Travelers planning to go to Mexico are being warned by the State Department not to travel to the country citing increased threats of drug cartels and kidnapping. According to the Daily Mail, six states in Mexico have been placed under the department’s most severe ‘do not travel’ warning, and out of the 32 states, just two have been labeled with the lowest level ‘normal precautions’ designation. Some of the severe warnings have been issued for popular tourist resorts that were once considered safe.
The State Department has issued its highest tier of warning for these six “dangerous” states: Guerrero, Colima, Michoacan, Sinaloa, Tamaulipas and Zacatecas. The state, Quintana Roo, where the highly popular tourist destinations including Tulum, Playa Del Carmen, and Cancun are located have been raised to a level two ‘exercise increased caution’ warning.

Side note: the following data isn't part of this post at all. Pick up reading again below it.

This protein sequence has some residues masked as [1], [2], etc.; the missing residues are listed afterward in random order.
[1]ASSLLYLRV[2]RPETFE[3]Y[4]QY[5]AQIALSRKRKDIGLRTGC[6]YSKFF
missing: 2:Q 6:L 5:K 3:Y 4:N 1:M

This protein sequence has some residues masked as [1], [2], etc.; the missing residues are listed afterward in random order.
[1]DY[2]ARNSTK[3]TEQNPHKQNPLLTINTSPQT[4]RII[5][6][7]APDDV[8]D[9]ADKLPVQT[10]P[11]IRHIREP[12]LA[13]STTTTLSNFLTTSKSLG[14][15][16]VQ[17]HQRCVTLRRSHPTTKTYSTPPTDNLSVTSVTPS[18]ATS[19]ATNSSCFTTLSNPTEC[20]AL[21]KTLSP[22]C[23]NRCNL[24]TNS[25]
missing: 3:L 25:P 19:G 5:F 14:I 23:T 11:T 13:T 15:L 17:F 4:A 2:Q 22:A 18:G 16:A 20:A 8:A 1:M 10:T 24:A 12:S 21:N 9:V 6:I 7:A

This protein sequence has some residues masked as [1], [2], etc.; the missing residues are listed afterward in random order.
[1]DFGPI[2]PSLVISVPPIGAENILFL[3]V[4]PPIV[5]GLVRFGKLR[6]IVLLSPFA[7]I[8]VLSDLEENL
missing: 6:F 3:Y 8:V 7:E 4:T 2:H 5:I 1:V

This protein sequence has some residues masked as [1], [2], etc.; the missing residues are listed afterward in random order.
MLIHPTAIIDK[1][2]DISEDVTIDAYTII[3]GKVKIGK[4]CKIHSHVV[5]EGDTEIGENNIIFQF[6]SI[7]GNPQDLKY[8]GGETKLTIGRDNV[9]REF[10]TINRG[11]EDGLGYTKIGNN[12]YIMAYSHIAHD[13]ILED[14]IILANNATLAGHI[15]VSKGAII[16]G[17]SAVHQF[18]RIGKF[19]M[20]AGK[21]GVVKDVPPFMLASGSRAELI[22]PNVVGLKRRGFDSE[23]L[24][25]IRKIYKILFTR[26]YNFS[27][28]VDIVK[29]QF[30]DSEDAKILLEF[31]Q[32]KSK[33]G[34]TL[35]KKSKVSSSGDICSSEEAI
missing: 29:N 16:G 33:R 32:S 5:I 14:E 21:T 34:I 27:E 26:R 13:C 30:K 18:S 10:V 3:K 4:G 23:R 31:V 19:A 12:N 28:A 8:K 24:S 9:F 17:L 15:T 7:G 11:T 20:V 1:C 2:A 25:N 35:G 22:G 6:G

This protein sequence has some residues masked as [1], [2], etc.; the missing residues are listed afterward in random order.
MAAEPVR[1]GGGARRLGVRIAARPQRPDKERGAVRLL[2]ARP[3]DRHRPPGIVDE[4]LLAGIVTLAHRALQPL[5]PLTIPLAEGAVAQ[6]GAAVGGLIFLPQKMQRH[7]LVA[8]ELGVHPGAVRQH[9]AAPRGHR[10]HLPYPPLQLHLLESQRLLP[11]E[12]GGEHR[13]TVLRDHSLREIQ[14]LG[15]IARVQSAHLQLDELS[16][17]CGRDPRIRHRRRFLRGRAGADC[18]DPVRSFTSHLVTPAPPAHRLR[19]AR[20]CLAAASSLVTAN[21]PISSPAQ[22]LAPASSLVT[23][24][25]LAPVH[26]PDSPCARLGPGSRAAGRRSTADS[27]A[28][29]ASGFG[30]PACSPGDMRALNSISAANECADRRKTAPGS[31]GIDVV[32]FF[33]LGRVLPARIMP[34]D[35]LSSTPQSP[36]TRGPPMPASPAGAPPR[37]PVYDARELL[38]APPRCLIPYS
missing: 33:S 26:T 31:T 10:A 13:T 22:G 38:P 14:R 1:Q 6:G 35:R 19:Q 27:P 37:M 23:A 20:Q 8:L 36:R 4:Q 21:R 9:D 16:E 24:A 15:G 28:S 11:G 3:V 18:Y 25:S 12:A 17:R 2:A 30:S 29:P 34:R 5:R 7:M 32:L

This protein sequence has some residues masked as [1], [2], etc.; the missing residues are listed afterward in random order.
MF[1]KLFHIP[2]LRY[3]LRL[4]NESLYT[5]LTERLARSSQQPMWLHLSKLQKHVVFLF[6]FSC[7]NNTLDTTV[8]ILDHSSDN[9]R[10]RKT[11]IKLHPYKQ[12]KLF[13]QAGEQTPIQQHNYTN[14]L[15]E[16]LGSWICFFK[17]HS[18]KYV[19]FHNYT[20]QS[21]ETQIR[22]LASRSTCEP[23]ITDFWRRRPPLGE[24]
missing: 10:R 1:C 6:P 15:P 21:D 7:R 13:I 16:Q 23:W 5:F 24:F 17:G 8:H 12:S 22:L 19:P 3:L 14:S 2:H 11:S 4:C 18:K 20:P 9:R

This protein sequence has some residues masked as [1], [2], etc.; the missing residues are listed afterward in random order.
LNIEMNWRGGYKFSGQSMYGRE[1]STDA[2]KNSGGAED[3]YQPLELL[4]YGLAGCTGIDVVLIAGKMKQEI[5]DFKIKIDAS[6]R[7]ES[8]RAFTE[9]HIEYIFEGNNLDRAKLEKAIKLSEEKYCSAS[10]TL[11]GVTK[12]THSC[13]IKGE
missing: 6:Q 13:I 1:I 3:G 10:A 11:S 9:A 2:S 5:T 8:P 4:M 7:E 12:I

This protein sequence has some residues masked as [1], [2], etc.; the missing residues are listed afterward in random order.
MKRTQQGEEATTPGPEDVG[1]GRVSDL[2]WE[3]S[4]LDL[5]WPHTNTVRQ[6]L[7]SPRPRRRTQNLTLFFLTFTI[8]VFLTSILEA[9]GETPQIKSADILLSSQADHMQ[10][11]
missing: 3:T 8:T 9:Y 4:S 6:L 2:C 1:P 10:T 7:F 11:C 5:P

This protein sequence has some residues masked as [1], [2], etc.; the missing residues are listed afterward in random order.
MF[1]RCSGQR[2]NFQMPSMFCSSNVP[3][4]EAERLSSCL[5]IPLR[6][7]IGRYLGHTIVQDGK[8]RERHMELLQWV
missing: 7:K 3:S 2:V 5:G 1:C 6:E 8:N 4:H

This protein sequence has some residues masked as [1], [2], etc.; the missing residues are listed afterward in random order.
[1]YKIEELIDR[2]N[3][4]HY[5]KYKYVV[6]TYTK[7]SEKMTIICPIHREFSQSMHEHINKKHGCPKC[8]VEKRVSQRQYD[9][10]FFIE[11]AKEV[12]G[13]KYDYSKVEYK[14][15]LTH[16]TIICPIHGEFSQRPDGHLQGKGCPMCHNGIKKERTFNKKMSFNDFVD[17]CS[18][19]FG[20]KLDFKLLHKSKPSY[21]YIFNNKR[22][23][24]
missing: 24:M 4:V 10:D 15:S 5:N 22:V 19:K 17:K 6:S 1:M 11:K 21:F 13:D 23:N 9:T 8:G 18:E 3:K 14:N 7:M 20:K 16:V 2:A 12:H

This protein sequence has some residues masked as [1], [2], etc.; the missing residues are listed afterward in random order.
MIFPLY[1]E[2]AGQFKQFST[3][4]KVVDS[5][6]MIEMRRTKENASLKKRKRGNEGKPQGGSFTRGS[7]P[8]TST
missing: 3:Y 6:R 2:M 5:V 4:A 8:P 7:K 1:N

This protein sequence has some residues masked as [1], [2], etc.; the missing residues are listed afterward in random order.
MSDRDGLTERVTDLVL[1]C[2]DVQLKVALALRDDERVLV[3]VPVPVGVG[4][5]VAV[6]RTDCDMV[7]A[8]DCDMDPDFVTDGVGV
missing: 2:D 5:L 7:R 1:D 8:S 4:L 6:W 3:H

One of the cartels that has an emerging presence in popular resorts is the Jalisca New Generation Cartel. Sergio Armando Orozco Rodriguez, also known as ‘Chocho,’ is an alleged member of the cartel in which he “extorts local businesses for protection funds.” According to the United States Treasury, Chocho has a presence on the main strip of restaurants and businesses in the city. The Treasury Department also reported that this cartel is “responsible for trafficking ‘a significant portion of the fentanyl and other deadly drugs that enter the United States.'”
Robert Almonte, a former US marshal in the western district of Texas, suggested that it is time for Americans to stop visiting Mexico until “the cartels issue is under control.”
Despite such dire warnings to Americans not to travel to these destinations, data suggests that there has not been any slowing down of those visiting Mexico as of last year. In 2022, over 30 million people visited Mexico. Just weeks away from spring break, Americans should be cautious about traveling to Mexico and beware of the potential circumstances they may encounter if the government’s dire warning is ignored.